Compared to regular private-to-private deals, public-to-private deals impose additional layers of complexity on PE investors. As confidentiality and the dissemination of insider information is a critical issue with listed targets, potential investors can be granted access only to public information during the due diligence process.
Compared to a private due diligence process, this could mean that less information, especially regarding the most recent business performance, is available.
Furthermore, the assessment of cost structures will be incomplete, making an assessment of possible improvements and synergies more difficult. A potential deal will most likely be subject to public scrutiny, especially if the interested PE investors are foreign. The target holds a strong market position in a regional market, as is the case with TDC.
In end-consumer-driven businesses, negative public opinion could severely impact business performance after closing the deal. And resistance by the government could hinder closing the deal altogether.
Depending on the public target’s shareholder structure, a potential acquisition by a PE fund could need the approval of millions of shareholders, meaning that there is no direct counterparty for negotiations that also has decision authority.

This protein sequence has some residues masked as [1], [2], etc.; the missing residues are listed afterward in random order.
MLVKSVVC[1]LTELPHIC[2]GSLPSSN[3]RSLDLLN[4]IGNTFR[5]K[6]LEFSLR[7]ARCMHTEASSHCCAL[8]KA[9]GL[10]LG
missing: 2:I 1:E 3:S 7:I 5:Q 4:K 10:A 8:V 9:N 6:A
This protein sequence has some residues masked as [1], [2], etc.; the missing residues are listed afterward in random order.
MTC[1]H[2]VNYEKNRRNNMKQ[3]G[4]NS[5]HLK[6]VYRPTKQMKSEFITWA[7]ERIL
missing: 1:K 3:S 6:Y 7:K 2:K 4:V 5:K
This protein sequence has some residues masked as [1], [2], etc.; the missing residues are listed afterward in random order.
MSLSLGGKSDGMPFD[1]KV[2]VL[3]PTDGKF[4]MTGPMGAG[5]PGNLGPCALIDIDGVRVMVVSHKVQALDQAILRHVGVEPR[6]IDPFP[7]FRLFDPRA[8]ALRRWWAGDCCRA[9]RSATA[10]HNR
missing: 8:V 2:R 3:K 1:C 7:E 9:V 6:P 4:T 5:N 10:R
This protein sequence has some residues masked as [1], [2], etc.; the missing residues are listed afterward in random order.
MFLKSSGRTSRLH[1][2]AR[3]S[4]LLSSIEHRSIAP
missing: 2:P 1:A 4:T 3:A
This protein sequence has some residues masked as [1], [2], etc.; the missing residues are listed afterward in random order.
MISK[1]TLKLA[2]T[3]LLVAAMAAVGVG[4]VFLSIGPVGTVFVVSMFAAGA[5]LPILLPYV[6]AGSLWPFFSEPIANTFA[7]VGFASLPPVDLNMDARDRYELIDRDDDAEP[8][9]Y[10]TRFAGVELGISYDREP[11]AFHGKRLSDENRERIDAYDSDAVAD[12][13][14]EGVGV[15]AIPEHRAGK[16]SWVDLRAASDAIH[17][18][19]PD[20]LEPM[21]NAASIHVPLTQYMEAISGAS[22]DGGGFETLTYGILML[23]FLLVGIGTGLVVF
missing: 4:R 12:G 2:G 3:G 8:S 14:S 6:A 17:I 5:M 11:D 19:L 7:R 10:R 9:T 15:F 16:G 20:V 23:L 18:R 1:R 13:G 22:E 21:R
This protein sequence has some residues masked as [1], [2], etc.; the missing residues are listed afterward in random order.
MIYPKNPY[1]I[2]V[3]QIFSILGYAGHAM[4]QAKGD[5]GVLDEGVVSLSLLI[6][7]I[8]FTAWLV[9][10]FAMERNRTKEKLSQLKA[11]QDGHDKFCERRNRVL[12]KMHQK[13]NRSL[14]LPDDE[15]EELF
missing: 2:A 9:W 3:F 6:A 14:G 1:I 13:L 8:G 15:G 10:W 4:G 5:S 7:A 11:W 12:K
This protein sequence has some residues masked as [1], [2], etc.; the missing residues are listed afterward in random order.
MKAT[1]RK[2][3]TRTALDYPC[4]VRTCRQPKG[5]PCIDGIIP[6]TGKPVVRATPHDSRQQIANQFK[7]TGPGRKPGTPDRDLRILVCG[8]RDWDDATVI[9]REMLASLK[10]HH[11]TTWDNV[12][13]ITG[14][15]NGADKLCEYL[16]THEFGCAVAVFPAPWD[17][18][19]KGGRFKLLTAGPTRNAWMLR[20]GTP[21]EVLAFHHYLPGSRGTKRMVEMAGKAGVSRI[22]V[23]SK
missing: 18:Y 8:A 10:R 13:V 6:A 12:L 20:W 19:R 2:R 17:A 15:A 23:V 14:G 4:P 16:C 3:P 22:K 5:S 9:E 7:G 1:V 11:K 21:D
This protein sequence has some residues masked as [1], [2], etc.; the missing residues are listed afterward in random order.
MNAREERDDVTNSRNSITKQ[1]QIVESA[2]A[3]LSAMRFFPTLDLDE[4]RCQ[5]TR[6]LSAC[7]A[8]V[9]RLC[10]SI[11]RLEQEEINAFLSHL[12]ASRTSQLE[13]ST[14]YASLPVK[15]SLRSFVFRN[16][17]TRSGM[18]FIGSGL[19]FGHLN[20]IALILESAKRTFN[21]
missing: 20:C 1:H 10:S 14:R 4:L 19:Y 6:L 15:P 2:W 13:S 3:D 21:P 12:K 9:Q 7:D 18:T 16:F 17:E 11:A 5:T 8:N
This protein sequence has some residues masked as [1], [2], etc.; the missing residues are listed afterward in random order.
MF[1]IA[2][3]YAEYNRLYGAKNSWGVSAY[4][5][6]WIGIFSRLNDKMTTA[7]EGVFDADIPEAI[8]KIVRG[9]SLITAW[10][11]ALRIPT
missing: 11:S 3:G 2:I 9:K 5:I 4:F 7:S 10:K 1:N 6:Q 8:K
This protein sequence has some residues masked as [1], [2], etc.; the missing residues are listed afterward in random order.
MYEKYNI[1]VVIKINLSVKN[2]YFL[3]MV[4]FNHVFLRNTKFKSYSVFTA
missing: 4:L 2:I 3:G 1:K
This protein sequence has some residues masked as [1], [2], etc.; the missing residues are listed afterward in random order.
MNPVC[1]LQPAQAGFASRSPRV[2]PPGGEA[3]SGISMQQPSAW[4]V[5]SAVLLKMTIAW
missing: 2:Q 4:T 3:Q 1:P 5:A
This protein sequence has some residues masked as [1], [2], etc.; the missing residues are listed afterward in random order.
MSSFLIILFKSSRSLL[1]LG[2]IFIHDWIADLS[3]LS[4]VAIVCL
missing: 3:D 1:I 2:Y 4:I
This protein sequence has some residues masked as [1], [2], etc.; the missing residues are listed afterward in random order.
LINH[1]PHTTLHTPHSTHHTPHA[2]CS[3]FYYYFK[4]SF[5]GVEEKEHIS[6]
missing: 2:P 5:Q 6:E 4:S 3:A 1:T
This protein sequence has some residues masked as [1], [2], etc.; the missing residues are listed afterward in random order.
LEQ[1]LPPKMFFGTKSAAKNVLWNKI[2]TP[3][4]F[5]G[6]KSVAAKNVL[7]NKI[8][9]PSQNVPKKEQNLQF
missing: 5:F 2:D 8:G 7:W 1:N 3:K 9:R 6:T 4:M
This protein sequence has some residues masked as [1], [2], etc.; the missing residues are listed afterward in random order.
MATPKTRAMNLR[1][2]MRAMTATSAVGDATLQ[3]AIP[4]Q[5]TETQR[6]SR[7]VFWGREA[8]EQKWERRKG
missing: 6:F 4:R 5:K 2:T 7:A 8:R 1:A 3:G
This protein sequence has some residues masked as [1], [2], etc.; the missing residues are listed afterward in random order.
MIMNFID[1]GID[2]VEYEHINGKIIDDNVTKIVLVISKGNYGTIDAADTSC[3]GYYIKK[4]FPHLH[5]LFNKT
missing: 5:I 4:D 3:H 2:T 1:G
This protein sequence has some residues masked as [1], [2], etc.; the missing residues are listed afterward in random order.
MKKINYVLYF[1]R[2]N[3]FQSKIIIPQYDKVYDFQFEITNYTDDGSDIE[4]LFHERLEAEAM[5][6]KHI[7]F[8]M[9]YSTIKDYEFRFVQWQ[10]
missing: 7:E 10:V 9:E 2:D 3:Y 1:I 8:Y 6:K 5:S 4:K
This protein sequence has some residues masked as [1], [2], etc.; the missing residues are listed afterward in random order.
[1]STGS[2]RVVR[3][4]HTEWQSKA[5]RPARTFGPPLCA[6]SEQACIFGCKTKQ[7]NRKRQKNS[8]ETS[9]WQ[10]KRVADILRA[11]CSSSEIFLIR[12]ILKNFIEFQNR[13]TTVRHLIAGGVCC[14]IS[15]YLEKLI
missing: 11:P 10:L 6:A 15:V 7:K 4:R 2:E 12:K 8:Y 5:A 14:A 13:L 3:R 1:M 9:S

Even though the board can proxy as a negotiation partner, reaching an agreement with the board might be difficult as management could be unwilling to cooperate, given the likely prospect of them losing their job in case the PE takeover goes ahead.
Reaching an agreement with the board before launching a tender offer, i.e., not launching a hostile takeover offer, could prove pivotal in maintaining a favorable public perception.
Even after having reached an agreement with the board, there is no guarantee that a tender offer will give the PE investor a large enough share to squeeze out the remaining companies, especially since public-to-private deals might be targeted by vulture investors or hedge funds, hoping to profit from not tendering their shares and attaining a higher price.
The number of specific challenges a PE investor faces in a public-to-private deal can be expected to increase with deal size. Large PE deals often require the collaboration of multiple PE funds, as PE funds tend to be restricted regarding the size of a single investment.
This raises the necessity to coordinate with other PE funds on plans for operational changes, the relationship of the target with other portfolio companies of the involved funds, and subsequently, the split of any arising synergies.
Furthermore, differing timelines of the involved funds can be an issue, especially since public-to-private transactions could take longer to close given the increased complexity and the protocol that has to be followed.
Furthermore, if deals become very sizable, debt availability could become an issue. Considering the need for coordination between funds and possibly more difficult debt funding, large public-to-private deals can be expected to be more human resource intensive.